ESCANABA — Michigan hunters have been known to say that state’s growing wolf population is bad for deer. Their lament is about the diminished Upper Peninsula whitetail population. It’s not unusual to hear someone claim: “Wolf are eating all the deer.”
But what researchers found this past winter, the third year of a western U.P. deer mortality study, is that coyotes were the No. 1 predator followed by bobcats. Wolves came in fourth after a three-way tie among hunters, unknown predators and undetermined causes.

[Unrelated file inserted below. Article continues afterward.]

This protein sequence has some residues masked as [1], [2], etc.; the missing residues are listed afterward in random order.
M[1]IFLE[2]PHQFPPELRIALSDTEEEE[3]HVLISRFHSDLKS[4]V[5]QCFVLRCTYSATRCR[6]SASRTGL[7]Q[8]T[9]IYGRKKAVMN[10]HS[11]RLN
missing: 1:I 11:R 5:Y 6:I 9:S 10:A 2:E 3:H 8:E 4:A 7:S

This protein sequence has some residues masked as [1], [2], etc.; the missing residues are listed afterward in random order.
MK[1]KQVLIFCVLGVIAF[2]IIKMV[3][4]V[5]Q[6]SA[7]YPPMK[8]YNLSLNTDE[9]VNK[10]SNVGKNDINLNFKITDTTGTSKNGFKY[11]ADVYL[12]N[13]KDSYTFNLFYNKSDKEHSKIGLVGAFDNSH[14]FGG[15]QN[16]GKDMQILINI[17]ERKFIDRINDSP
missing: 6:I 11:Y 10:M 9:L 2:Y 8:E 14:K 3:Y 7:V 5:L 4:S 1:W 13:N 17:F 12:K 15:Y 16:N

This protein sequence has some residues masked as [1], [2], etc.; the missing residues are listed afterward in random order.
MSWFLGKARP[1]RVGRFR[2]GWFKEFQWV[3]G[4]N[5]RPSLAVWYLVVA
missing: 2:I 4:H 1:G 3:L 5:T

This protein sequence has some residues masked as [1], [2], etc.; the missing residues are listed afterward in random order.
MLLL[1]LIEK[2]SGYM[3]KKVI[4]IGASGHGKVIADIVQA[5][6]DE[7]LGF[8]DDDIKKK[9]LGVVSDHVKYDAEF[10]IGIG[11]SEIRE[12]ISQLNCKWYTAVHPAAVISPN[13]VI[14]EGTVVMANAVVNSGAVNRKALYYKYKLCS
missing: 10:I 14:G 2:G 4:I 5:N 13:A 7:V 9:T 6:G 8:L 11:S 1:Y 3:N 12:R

“I was somewhat surprised to see coyotes play as large a role in fawn predation as they did…,” said Jerry Belant, an associate professor of Wildlife Ecology and Management at Mississippi State University. Belant oversees student researchers who are working in partnership with the Michigan Department of Natural Resources. He said coyotes were more prevalent than expected. There were also few rabbits and hares to feed upon.
Researchers got their data from 142 fawns fitted with GPS collars. The devices transmitted their location every 15 minutes. Eighty collared fawns died during the three year first phase of the study. Predators killed 73 percent of the deer…
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